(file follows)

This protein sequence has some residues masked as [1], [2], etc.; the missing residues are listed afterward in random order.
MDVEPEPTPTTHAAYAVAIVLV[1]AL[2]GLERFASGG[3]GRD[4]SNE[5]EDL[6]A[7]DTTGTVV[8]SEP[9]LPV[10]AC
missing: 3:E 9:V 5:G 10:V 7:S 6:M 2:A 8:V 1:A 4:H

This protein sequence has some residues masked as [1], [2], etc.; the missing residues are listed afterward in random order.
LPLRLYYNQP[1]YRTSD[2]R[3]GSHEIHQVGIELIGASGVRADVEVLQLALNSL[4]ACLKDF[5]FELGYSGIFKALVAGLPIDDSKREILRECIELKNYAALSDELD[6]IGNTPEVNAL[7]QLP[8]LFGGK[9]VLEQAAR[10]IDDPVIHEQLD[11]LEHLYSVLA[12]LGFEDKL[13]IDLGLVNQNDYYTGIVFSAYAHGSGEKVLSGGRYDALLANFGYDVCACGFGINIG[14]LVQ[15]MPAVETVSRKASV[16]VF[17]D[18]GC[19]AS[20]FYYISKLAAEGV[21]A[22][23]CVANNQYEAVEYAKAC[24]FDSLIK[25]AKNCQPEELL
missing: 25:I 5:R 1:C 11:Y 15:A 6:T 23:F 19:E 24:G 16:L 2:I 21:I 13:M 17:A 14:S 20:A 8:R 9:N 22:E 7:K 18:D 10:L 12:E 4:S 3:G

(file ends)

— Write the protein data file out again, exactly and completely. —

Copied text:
This protein sequence has some residues masked as [1], [2], etc.; the missing residues are listed afterward in random order.
MDVEPEPTPTTHAAYAVAIVLV[1]AL[2]GLERFASGG[3]GRD[4]SNE[5]EDL[6]A[7]DTTGTVV[8]SEP[9]LPV[10]AC
missing: 3:E 9:V 5:G 10:V 7:S 6:M 2:A 8:V 1:A 4:H

This protein sequence has some residues masked as [1], [2], etc.; the missing residues are listed afterward in random order.
LPLRLYYNQP[1]YRTSD[2]R[3]GSHEIHQVGIELIGASGVRADVEVLQLALNSL[4]ACLKDF[5]FELGYSGIFKALVAGLPIDDSKREILRECIELKNYAALSDELD[6]IGNTPEVNAL[7]QLP[8]LFGGK[9]VLEQAAR[10]IDDPVIHEQLD[11]LEHLYSVLA[12]LGFEDKL[13]IDLGLVNQNDYYTGIVFSAYAHGSGEKVLSGGRYDALLANFGYDVCACGFGINIG[14]LVQ[15]MPAVETVSRKASV[16]VF[17]D[18]GC[19]AS[20]FYYISKLAAEGV[21]A[22][23]CVANNQYEAVEYAKAC[24]FDSLIK[25]AKNCQPEELL
missing: 25:I 5:R 1:C 11:Y 15:A 6:T 23:F 19:E 24:G 16:L 2:I 21:I 13:M 17:A 14:S 20:A 8:R 9:N 22:E 7:K 18:D 10:L 12:E 4:S 3:G